Online sales have jumped 15 percent this holiday season – a figure sure to catch the eye of legislators in states eager to find fresh injections of revenue for their straining budgets, a Wichita State University marketing professor said.
An estimated $12 billion a year is lost in uncollected sales tax from online-only businesses – including $127.1 million in state and local revenues for Kansas – according to a University of Tennessee study.
“States are becoming very interested in this: ‘Are there ways we can capture that?’ ” said Cindy Claycomb, a marketing professor at WSU. “There’s a push by state legislatures to begin to collect some of that sales tax.
“Almost every state in the union is in trouble in terms of being able to provide the services they have in the past.”
Not having to charge sales tax gave online-only businesses a competitive advantage against bricks-and-mortar stores, and numerous prior efforts to craft legislation requiring online businesses to charge sales tax failed to gain traction around the country, she said.
But that looks to be shifting.
A law requiring sales taxes on Internet transactions went into effect in California on July 1. Amazon, which fought the legislation for years, has now offered to collect and remit the sales taxes from third-party vendors, beginning late next year. During a House Judiciary Committee hearing on Nov. 30, Amazon officials asked Congress to set federal standards for states’ online sales tax collection.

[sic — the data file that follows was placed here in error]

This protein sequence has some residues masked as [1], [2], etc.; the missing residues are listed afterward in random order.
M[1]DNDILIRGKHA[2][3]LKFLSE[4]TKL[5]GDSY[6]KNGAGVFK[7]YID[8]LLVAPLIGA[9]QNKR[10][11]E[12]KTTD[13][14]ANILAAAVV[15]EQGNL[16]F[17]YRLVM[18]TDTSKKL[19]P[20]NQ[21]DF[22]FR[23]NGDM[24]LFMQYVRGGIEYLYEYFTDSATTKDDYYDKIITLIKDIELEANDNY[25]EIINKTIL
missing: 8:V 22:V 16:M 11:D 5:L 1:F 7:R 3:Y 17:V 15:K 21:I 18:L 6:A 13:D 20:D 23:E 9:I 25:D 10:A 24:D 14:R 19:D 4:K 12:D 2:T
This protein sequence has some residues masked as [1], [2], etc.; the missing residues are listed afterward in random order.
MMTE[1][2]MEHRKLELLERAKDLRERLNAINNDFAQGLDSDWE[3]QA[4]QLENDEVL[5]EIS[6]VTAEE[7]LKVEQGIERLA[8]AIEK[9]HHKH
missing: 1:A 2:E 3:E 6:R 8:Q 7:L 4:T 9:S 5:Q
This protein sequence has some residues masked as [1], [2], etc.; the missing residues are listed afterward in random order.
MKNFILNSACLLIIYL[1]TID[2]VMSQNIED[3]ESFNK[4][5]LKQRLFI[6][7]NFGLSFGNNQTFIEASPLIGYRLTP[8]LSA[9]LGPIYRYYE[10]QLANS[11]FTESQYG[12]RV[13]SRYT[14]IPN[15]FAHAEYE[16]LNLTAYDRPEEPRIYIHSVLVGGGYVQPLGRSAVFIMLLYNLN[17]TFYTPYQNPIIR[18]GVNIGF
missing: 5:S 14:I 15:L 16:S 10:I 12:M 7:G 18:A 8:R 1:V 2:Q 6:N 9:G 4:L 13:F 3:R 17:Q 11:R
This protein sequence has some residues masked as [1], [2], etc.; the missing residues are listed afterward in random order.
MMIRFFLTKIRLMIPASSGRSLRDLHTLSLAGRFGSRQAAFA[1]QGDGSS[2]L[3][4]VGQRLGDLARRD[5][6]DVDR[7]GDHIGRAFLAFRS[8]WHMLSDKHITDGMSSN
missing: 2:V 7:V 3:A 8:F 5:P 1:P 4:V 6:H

In the absence of federal standards, Claycomb said, states are likely to craft their own legislation governing the collection of online sales tax.
“A lot of states will be watching California” and using their legislation as a guideline, she said.
Collecting online sales taxes is “a big opportunity” for states struggling with revenue shortfalls and unfunded mandates from the federal government, Claycomb said.
Online spending has doubled in just the past six years, to more than $1.2 billion.
But many online retailers are worried that having to charge sales taxes will curtail business, Claycomb said.
“I think it is a valid concern,” she said.
Depending on the state, the difference in pricing can be as much as 10 percent, according to language in the Marketplace Fairness Act, legislation introduced in the U.S. Senate last month. If online pricing is virtually the same as what’s offered down the street, Claycomb said, buying habits may shift again.
Yet, Ryan Reimers, who co-owns with his wife the Old Town gift store Lucinda’s, said “it’s only fair” that online retailers charge sales tax for purchases as well.
“It just makes sense,” Reimers said. “Why should there be a penalty for maintaining a brick-and-mortar store as opposed to an online business?”
Internet retailers who have a physical presence in Kansas – Amazon among them – already collect sales tax here, said Jeannine Koranda, a spokeswoman for the Kansas Department of Revenue.
The state also includes a line item on its income tax form for residents to voluntarily report how much sales tax their Internet purchases generated. For tax year 2010, that amounted to $994,000, Koranda said.
“There are apparently a lot of honest people in Kansas,” she said.
The Los Angeles Times and Daily Tech contributed to this report